Well we should expect these orthogonal facets to unfold as we use Rails to construct an application. The first step is to create an empty application.
cd jobs ruby script/server
So now we create a controller. A controller will essentially give us a space in which we can construct pages. The following also sets up a my_test directory in views indicating that views are organised by controllers, i.e. the controller is functionally dependent on the view.
ruby script/generate controller MyTest emacs app/controllers/my_test_controller.rb &
So we can add the following method to the controller that shows that each method of the controller responds to suitable URLS.
class MyTestController < ApplicationController def index render_text "Hello World" end end
Now to make a connection to the database we need to contruct a model with Rails
ruby script/generate model debian
Our database was called jobs. But I got confused here and called it debian on the rails side. It doesn't matter that the name doesn't match because the name gets specified in a configuration file a little bit later. Anyway now we have to generate a controller that we will connect to the debian model.
ruby script/generate controller debian emacs app/controllers/debian_controller.rb &
Now we add scaffolding to the debian controller. This will essentially add methods for new, old, etc. I expect that this is essentially like using a mixin, it imports methods and perhaps also sets up a variable.
class DebianController < ApplicationController scaffold :jobs end
Errno::ENOENT in Debian#index No such file or directory - /var/run/mysqld/mysqld.sock script/server:51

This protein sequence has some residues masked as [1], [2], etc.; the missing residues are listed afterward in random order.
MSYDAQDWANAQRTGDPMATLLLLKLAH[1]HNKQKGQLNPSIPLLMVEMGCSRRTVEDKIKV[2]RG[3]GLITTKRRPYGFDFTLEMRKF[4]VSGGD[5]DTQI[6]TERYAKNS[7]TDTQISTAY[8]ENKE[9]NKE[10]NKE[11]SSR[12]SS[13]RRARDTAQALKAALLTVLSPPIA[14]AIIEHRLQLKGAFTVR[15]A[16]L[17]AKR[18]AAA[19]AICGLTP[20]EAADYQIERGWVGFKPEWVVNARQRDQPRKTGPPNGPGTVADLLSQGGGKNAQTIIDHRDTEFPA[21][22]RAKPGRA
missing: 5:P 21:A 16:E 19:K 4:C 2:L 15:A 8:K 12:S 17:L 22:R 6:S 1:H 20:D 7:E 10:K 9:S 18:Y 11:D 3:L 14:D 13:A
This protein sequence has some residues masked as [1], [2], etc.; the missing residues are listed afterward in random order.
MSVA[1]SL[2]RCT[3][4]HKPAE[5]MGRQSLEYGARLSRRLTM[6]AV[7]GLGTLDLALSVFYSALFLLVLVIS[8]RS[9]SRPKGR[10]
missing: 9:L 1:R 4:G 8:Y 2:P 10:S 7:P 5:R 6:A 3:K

Ok, so we need to modify the model to make it refer to a postgres database. The relevent file seems to be: config/database.yml
development: adapter: mysql database: rails_development host: localhost username: root password: # Warning: The database defined as 'test' will be erased and # re-generated from your development database when you run 'rake'. # Do not set this db to the same as development or production. test: adapter: mysql database: rails_test host: localhost username: root password: production: adapter: mysql database: rails_production host: localhost username: root password:
We need to change this so that it refers to postgres.
development: adapter: postgresql database: jobs host: localhost username: rcole password: # Warning: The database defined as 'test' will be erased and # re-generated from your development database when you run 'rake'. # Do not set this db to the same as development or production. test: adapter: postgresql database: jobs_test host: localhost username: rcole password: production: adapter: postgresql database: jobs_production host: localhost username: rcole password:
A change to the database means that the server must be restarted. Not that the other modifications to the ruby scripts are picked up automatically.
Now trying to load the page reports an access problem.
PGError in Debian#index FATAL: IDENT authentication failed for user "rcole" script/server:51
Hmm, there's a problem here. I don't want to put my password into the rails application. So I need to create a new user, give them a password and give them LOCAL access to the database.
> psql jobs rcole jobs=# create user rails CREATE USER jobs=# grant all on jobs to rails ; GRANT alter user rails password 'xxxxxxxx'; ALTER USER
Obviously I didn't really set the password to 'xxxx', but rather something else ;) Now I have to go back and put rails as the user of the database. Now don't forget when the database info is updated the server has to be reset.
Now the postgres database has to be updated to accept password authentication for the rails user from localhost. The relevent file to edit is: file:///etc/postgresql/7.4/main/pg_hba.conf
local all postgres ident sameuser # # All other connections by UNIX sockets local all rails md5 local all all ident sameuser # # All IPv4 connections from localhost host all rails 127.0.0.1 255.255.255.255 md5 host all all 127.0.0.1 255.255.255.255 ident sameuser